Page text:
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Shrovetide customs

The quiet, reflective Christmas period is drawing to an end. While those precious cribs passed down through the generations are slowly being stowed away, preparations for the colourful Shrovetide festivities are already getting underway.

The villages in the Hall-Wattens region take turns in holding a traditional procession, where in accordance with the old custom, winter - in the form of the "Zottlers" - is forced out by spring, embodied by the "Tuxers". Shrovetide activities used to be regarded as a public nuisance. But despite many bans, they were never forgotten, demonstrating how deeply rooted in the people's minds this custom was … and still is. The extravagantly-clad protagonists in the procession dramatically symbolise the eternal struggle between good and evil, between light and dark (right and wrong).

This conflict between the Zottlers and the Tuxers, bear and beater, to name but a few, used to be played out in the farmhouse. Only in the 20th century did the custom spill out on to the streets, where it could be encountered by a wider audience. Reference is made in the "Tiroler Volksboten" newspaper on 4.2.1926 to a Matschgerer procession.

Shrovetide has still not lost any of its magnetism. Mils, Volders and Absam have the "Matschgerer", Thaur the "Muller", Baumkirchen the "Lallen", Wattens the "Schellenschlager" and various traditional floats take part in the procession every year, thereby bringing folklore, humour and entertainment back to village life.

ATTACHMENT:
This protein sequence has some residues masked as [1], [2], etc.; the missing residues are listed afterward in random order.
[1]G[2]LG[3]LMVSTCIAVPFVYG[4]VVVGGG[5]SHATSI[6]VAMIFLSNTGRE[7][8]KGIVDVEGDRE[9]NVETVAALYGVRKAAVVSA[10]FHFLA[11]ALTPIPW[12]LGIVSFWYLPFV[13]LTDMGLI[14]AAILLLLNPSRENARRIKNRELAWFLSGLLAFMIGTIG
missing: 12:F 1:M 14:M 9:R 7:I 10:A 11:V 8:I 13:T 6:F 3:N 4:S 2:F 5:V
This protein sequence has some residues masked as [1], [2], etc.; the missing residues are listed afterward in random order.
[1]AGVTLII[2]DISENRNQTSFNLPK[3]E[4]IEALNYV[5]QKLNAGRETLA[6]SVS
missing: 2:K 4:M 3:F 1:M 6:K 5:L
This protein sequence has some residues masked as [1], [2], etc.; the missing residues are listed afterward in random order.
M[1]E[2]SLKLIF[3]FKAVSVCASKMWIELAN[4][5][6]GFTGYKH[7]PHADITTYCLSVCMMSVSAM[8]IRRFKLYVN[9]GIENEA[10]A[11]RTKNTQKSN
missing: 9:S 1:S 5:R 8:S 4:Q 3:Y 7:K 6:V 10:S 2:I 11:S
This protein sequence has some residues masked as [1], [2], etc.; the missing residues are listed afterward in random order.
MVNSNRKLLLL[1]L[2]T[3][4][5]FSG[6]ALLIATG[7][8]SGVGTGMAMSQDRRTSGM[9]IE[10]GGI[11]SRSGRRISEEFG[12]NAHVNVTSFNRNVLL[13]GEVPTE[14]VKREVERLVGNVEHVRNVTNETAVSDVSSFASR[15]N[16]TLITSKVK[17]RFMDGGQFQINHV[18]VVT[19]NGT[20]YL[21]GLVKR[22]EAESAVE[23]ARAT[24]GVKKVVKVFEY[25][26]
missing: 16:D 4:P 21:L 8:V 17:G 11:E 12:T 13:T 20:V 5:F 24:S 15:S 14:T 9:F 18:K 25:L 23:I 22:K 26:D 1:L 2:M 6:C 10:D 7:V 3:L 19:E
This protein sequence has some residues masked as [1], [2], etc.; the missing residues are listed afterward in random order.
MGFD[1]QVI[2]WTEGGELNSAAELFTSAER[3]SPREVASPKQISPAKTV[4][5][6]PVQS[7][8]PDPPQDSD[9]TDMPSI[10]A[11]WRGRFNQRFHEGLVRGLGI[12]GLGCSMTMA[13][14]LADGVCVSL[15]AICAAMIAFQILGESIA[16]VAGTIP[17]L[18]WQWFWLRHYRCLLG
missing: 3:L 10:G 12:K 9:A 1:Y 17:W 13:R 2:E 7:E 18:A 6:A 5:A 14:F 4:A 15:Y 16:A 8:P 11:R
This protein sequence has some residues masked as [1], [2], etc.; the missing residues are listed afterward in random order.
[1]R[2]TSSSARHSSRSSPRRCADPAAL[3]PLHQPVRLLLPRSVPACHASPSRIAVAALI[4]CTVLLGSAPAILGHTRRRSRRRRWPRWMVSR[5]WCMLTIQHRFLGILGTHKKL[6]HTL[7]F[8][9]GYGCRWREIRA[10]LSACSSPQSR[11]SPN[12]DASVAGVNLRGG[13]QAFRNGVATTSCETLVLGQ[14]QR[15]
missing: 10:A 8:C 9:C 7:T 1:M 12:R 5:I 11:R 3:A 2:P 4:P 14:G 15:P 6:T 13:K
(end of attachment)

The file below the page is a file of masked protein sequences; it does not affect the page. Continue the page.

Music also plays its part, as brass bands and many other musical performers get the opportunity to demonstrate their skills.

Spiegeltuxer

The Spiegeltuxer
With his tall head decoration weighing approx. 12kg, garlanded by feathers and flowers and with a large mirror in the middle, the Spiegeltuxer represents spring and the approaching summer. The purpose of mirror is to drive away the evil winter spirits.

The Zottler
The harshness and cold temperatures of winter are represented by these figures.
The violent movements - stomping, trampling and dancing - emphasise winter's ferocity. With every movement, the colourful jute threads hanging off the costumes fly up into the air. The head-dress consists of peacock feathers and fur.

The Zaggelers
These Shrovetide figures represent the autumn, in other words, winter is not long gone. These gaudy costumes with their colourful tassels and bells are intended to keep winter away. Black cock feathers and a hat bedecked with fox or hare fur form the head-dress.

The Kraneter
The word "Kraneter" comes from the German word Kranewitterstauden meaning juniper. They wear serious-faced masks and carry a long stick. The costume with a total weight of approx. 40-45 kg is densely covered with juniper twigs. Kraneters, representing winter, are always accompanied by a witch.

The Hexen (witches)
These are figures representing winter and are typical of the Thaur carnival procession.

The bear
The bear, representing winter, is always accompanied by a beater who is attempting to train it, but is having great difficulty. In the end, however, the beater overcomes the bear and successfully drives winter away.